Ok, so now I have the troublemaker identified and with the help of computer IT’s best friend, Google, I found an ok solution to the problem: Use ORDER BY when querying your data source and configure the data source task to identify the ordering.

First thing that you need is to add an ORDER BY order to your SQL command when fetching your data (more on this later). So in my case it looks like SELECT …blabla… FROM X ORDER BY EBELN ASC. Being EBELN the field used in the Sort transformation.


Then close this task editor and right click on it and choose Show Advanced Editor…

In the Advanced Editor go to the ‘Input and Output Properties’ tab and click on OLE DB Source Output. Change ‘IsSorted’ property to True. This marks the output dataset as sorted.


Last but not least you need to tell which columns and in which order the dataset is ordered by. Open the Output Columns folder and set the ‘SortKeyPosition’ property to 1, 2, 3… for the columns included in the ORDER BY command. Note that 0 is the value by default and marks that column as not part of the ORDER BY.


As in my case I have only one column, EBELN, in the ORDER BY command I only need to set the SortKeyPosition property equal to 1 in the EBELN column. If your ORDER BY looks like ORDER BY EBELN, EKGRP, LIFNR you will set up the SortKeyPosition to 1 for EBELN, to 2 for EKGRP and to 3 for LIFNR.

Ok, now that I have explained how to the trick let me explain why is just an ok solution. The main reason is that this solution will only work if your data source supports an ORDER BY command, so mainly databases. As I explained before my main data source is SAP. When I designed the BI architecture I created a staging database between SAP and the BI database (the one that feeds directly the cubes). The idea was to minimize the time querying SAP and to have a common set of data to later build the fact and dimension tables. Well now I found a new good reason to have a staging database. The SAP adapter provided by Microsoft doesn’t support ORDER BY, so you need first to load the data in the staging database and from there to your BI database and this time using ORDER BY.

If you Google a bit you will find commercial SSIS transformations that sort records using temporary files on disk. I really like that solution but you need to pay for it, and we don’t really like to pay for stuff, do we?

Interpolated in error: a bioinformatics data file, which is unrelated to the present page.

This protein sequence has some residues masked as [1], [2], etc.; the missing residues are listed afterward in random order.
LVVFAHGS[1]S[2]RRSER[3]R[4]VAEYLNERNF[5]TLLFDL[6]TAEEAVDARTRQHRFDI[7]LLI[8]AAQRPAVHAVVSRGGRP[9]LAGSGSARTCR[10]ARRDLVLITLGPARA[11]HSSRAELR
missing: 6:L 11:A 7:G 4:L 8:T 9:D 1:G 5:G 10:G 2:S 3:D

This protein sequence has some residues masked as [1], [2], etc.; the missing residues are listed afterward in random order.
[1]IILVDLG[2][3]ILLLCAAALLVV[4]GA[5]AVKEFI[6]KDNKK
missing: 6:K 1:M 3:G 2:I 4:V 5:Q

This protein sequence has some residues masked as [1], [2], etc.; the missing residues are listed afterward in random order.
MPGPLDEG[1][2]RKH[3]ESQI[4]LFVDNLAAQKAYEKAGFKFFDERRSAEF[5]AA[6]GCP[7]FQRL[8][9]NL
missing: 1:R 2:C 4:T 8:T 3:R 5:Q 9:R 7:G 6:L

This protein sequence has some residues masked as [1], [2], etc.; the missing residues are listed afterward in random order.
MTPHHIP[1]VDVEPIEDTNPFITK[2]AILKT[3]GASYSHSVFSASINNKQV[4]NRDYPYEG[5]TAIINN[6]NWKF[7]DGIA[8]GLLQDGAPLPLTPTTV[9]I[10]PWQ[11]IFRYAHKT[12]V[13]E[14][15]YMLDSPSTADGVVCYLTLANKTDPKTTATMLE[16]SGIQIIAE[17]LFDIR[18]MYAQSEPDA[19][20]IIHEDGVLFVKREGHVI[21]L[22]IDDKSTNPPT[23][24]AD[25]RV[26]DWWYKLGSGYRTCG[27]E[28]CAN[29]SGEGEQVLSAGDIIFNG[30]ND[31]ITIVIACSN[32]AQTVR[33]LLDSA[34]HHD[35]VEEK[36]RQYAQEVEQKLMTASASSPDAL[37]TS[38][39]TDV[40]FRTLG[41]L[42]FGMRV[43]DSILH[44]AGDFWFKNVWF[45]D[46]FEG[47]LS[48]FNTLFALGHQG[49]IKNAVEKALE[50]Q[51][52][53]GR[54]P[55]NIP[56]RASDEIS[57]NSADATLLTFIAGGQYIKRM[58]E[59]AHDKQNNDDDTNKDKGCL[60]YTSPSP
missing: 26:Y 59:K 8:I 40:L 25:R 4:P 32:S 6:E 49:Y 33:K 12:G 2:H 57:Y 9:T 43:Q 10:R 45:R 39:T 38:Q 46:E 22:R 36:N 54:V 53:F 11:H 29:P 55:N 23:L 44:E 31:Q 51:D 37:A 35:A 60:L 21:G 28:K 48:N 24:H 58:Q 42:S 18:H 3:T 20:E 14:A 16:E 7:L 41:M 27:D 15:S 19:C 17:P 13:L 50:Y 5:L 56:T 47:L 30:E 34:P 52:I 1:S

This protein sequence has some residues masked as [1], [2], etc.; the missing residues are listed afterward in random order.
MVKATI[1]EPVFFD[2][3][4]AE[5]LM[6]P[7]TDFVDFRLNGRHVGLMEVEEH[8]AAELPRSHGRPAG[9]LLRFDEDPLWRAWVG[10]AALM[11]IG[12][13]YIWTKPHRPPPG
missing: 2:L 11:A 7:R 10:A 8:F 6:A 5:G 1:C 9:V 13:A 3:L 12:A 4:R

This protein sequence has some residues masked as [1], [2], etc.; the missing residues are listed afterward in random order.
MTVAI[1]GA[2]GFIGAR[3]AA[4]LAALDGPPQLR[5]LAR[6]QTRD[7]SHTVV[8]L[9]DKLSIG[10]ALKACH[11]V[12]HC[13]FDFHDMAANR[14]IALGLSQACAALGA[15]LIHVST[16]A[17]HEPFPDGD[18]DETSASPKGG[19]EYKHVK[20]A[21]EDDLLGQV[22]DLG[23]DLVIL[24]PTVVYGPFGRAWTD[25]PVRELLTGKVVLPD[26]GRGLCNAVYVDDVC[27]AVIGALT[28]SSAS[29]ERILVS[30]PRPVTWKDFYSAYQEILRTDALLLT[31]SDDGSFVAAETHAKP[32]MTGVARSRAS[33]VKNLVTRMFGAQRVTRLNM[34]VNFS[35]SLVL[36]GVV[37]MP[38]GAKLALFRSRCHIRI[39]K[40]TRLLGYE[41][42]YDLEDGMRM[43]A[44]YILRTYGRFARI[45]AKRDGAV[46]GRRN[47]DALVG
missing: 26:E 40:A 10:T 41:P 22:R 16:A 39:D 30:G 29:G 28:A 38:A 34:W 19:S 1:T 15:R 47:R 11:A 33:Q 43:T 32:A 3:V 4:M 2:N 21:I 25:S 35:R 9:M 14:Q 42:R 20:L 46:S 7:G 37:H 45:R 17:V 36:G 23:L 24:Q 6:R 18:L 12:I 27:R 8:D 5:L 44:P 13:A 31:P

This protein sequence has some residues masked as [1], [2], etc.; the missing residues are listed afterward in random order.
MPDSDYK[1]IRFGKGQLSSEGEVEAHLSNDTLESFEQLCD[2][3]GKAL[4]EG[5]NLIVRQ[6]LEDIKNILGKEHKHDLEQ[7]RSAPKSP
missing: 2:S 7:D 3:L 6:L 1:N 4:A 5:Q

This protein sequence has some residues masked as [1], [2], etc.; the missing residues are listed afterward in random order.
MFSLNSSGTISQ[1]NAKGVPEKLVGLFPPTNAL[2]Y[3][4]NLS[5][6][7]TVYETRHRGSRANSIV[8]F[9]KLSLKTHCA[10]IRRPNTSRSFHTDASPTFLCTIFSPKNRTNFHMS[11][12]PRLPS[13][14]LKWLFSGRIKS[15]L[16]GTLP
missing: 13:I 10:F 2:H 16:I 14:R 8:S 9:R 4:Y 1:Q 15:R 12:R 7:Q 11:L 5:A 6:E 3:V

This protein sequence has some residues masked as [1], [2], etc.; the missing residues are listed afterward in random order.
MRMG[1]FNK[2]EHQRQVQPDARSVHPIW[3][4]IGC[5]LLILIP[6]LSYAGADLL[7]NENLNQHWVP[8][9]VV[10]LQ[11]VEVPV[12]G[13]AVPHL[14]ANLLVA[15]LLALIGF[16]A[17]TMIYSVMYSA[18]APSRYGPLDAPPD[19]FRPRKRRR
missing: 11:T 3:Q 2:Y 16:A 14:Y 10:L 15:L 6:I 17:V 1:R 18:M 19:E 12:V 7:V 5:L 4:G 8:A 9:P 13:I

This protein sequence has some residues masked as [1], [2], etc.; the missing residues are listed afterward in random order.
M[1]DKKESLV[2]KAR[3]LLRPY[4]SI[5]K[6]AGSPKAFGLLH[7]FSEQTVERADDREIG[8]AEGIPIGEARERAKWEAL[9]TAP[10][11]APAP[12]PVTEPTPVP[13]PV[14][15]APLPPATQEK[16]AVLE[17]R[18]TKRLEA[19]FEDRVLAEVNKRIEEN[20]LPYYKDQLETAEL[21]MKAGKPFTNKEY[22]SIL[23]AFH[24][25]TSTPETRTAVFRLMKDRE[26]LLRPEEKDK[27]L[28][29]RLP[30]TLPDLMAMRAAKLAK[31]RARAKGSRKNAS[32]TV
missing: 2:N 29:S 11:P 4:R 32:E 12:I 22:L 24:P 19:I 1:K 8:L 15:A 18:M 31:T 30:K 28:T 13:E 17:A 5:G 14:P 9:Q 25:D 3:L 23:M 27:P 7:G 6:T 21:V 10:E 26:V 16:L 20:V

Tagged with: , ,
Posted in Errors, SSIS

Use MDX in PPS KPIs before it is too late

We don’t like MDX… well I don’t. It is complicated, long and there are many ways to go around it to bother to learn it. But every now and then MDX is useful and with PerformancePoint Server I’ve found where our old friend can help:

Maybe it happened to you that you created a scorecard with KPIs defined in PPS in the UAT environment and later you tried to move/copy that scorecard to the Production environment. Once you have succeed in moving/copying the PPS items to Production and load them into a new Workspace you may find, with dismay, that none of the items actually worked. KPIs maintain their configuration, but for some reason they refuse to work (and yes I tried to open them, edit something, save them back to refresh PPS metadata, etc. Nothing seemed to work).Ā Then, the only solution that you have is to recreate the KPIs manually… which is quiteĀ frustratingĀ boring, etc… But! It just happens that this is not the case if you use MDX to declare your KPIs… šŸ™‚ So it is time to click that “Use MDX tuple formula” check box and learn a bit of MDX… It is not that difficult… After a while you even will like it as I do šŸ˜‰

KPI with MDX

Here is an example to display a KPI’sĀ measureĀ called “Aggregated Actual”, for the Attrition KPI (including hierarchy path) and filtered manually by year 2013 and dynamically by the current month:

([Measures].[Aggregated Actual], [Dim KPI].[CS2013 KPIs].[ORYX GTL].[Valued People].[Attrition], [Dim Year].[Year].&[2013], strtomember("[Dim Period].[Period].&["+ format(now(), "MM") Ā +"]"))
Posted in PPS